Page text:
The ”meter running” myth rests on the hidden assumption that the relationship with the client is a transactional one – that is, that the client is paying for a project, a financial plan, rather than entering into a long-term relationship like they do with AUM firms.
“If you and the client are in a transactional relationship, then I totally agree with this objection,” says Berg. “But financial planning is not a transactional activity; it’s a professional relationship.”
Isn’t the hourly relationship, by its nature, transactional? Isn’t the hourly planner dispensing advice on an ad hoc basis?
Of course, it could work that way, but Berg says that it doesn’t have to. Timothy financial gives investment advice but doesn’t manage assets – and that allows the firm to give advice on the overall financial picture, whether the money is in a brokerage account, an IRA, or a 401(k). Yes, some people will knock on the firm’s doors looking for transactional advice about their portfolios. “We’ve had people call us,” says Berg, “and say, hey, I heard about you, I have $4 million, and I have to imagine that it would cost me infinitely less to get your advice over the phone than what I’m paying now to have my assets managed.”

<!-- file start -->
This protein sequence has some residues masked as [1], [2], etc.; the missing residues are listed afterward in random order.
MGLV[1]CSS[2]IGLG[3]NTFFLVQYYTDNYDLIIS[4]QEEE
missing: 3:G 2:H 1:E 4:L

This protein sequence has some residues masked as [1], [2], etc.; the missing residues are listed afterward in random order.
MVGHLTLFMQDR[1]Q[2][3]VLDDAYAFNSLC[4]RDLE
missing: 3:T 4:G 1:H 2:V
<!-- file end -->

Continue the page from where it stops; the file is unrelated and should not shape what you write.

Berg’s response: “We will not do that outside of a financial planning relationship. We build a financial plan. Before we give any advice, we understand your taxes, your cash flow needs, your risk.”
The response on the other end of the phone: “Oh, no, no, I don’t need all that. I’m just looking for some quick portfolio advice.”
Berg: “That’s not us. You’ll have to keep searching. That’s not our value proposition.”
Jackson points out that people don’t seem to object to the meter running when they engage lawyers or accountants. The meter runs in every other mature profession; it shouldn’t be an obstacle in the planning profession.
In fact, he argues that the hourly model tends to attract planners who think more like professionals and less like salespeople. I’m sure I’m not the only person who has noticed that even the fee-only planning profession is still full of terminology that comes straight from the sales model, terms like ”close rate,” ”gathering assets,” and referring to someone as a ”$10 million client.” I have described the AUM model as ”commissions in drag,” and it does closely mirror the old C-share sales model.
“You can be a great salesperson and make a great living under the AUM model,” says Jackson. “But hourly selects for the sort of planner who would typically consider law or accounting or medicine, people with a true professional mindset. It is all about the expertise; that’s what you have to offer.”